The Red Sox do not plan on extending a qualifying offer to designated hitter J.D. Martinez, according to The New York Post’s Jon Heyman.
Clubs will have until five days after the World Series ends to extend qualifying offers to eligible free agents. This winter, the qualifying offer — or the average salary of Major League Baseball’s 125 highest-paid players — will be valued at $19.65 million.
Martinez, who turned 35 in August, earned $19.375 million in the final year of the five-year, $110 million contract he originally signed with the Red Sox before the start of the 2018 season. This year, the veteran slugger batted .274/.341/.448 with 43 doubles, one triple, 16 home runs, 62 RBIs, 76 runs scored, 52 walks, and 145 strikeouts over 139 games and 596 plate appearances.
Though he earned his fourth trip to the All-Star Game in five seasons with Boston, Martinez’s production dropped off significantly during the second half. The right-handed hitter appeared in 58 of 69 possible games due to back issues and slashed just .233/.301/.400 from July 26 onward. His 16 homers — the final two of which came on the last day of the season — are the fewest he has hit in a 162-game campaign since 2012 when he was a member of the Astros.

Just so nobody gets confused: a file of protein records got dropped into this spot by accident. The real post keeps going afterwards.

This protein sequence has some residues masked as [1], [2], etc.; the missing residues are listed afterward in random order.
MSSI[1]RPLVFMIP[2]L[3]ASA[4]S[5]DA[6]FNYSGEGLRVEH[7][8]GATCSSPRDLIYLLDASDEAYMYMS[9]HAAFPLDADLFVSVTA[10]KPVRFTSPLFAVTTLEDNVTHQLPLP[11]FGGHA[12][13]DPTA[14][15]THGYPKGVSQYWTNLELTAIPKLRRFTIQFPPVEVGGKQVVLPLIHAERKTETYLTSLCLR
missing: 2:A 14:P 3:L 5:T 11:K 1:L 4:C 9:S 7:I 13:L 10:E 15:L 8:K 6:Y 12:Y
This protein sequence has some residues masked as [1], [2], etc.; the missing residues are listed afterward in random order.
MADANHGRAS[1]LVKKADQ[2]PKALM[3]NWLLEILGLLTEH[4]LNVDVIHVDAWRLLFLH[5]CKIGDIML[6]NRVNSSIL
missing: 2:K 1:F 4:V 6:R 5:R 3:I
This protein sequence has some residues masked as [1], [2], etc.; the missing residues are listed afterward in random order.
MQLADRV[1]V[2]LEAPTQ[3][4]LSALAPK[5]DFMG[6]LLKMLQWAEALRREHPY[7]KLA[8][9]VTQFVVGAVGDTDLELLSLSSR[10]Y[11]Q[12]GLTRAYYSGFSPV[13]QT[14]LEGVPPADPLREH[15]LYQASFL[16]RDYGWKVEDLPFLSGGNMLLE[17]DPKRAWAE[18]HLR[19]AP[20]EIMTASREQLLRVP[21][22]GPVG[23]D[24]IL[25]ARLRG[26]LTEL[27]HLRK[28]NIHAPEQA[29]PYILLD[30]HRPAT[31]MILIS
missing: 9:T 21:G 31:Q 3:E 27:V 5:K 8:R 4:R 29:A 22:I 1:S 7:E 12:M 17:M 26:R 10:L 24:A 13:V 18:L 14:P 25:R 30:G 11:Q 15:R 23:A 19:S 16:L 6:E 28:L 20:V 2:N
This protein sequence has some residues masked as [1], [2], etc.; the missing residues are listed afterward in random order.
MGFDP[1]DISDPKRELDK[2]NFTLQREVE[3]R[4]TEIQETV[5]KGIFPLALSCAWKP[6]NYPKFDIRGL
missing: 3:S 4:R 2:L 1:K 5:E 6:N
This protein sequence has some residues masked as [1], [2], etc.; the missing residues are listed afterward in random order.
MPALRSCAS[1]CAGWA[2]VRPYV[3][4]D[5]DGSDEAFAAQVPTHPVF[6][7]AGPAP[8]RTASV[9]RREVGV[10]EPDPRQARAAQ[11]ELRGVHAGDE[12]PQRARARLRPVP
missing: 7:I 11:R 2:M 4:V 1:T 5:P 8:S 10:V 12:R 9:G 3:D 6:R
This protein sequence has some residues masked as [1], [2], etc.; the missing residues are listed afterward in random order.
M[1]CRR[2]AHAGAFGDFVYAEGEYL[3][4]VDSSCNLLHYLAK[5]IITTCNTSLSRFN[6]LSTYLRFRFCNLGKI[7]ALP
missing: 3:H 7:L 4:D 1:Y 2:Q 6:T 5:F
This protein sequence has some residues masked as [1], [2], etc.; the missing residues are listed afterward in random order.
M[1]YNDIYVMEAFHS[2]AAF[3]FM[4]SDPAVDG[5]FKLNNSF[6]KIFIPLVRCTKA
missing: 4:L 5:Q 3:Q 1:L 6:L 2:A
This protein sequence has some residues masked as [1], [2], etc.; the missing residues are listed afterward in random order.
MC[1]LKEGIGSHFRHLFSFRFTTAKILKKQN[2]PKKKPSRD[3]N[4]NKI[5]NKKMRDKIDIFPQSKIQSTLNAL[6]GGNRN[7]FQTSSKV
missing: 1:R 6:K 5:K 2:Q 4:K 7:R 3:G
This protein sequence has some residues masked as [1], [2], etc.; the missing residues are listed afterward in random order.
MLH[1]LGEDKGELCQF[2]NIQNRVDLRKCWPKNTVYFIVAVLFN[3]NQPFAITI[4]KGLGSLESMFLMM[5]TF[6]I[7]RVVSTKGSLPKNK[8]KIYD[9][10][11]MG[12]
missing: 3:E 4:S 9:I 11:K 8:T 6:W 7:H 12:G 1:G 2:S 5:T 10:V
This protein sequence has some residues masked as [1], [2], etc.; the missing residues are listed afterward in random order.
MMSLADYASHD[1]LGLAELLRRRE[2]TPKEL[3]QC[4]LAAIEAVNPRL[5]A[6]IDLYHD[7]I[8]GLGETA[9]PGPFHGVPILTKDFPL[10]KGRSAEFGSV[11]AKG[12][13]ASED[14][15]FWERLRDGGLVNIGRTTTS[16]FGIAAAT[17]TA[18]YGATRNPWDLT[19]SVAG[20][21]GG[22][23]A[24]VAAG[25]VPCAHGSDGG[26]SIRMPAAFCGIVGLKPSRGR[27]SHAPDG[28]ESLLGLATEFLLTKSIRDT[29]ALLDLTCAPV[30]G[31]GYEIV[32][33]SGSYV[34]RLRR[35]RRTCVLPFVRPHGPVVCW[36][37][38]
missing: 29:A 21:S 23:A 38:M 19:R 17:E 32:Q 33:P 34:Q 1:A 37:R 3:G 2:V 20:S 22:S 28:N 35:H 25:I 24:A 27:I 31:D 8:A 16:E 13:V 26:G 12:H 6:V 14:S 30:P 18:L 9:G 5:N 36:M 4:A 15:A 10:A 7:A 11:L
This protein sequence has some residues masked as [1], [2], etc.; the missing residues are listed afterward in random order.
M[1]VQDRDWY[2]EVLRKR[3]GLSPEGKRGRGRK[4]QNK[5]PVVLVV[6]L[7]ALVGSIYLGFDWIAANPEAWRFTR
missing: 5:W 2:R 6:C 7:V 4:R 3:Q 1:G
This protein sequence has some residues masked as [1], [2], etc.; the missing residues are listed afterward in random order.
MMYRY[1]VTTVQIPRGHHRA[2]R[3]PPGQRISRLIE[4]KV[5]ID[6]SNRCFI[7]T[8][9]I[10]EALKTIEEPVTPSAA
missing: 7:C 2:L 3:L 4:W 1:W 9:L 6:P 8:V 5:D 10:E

While Martinez represents one of the best free-agent signings in franchise history, it appears as though the Red Sox would like to go in a different direction in terms of how they utilize the designated hitter spot in their lineup moving forward.
If the Sox were to extend a qualifying offer to Martinez and Martinez were to sign with another team before next year’s draft, they would be in line to receive a compensatory draft pick after the fourth round since they exceeded the exceeded the first luxury tax threshold level of $230 million in 2022.
Last November, the Red Sox extended a qualifying offer to just one player in Eduardo Rodriguez. The left-hander ultimately rejected it and signed a five-year, $77 million deal with the Tigers shortly thereafter. As a result, Boston was awarded the 79th overall pick in this summer’s draft. The club used it on high school outfielder Roman Anthony.
Besides Martinez, other soon-to-be qualified free agents Boston could tie to draft compensation include Xander Bogaerts (assuming he opts out of his contract), Nathan Eovaldi, Michael Wacha, Rich Hill, and Matt Strahm.
In light of Heyman’s reporting, chief baseball officer Chaim Bloom told MassLive.com’s Christopher Smith on Saturday that the Red Sox have not yet made any final decisions on qualifying offers.
(Picture of J.D. Martinez: Maddie Malhotra/Boston Red Sox/Getty Images)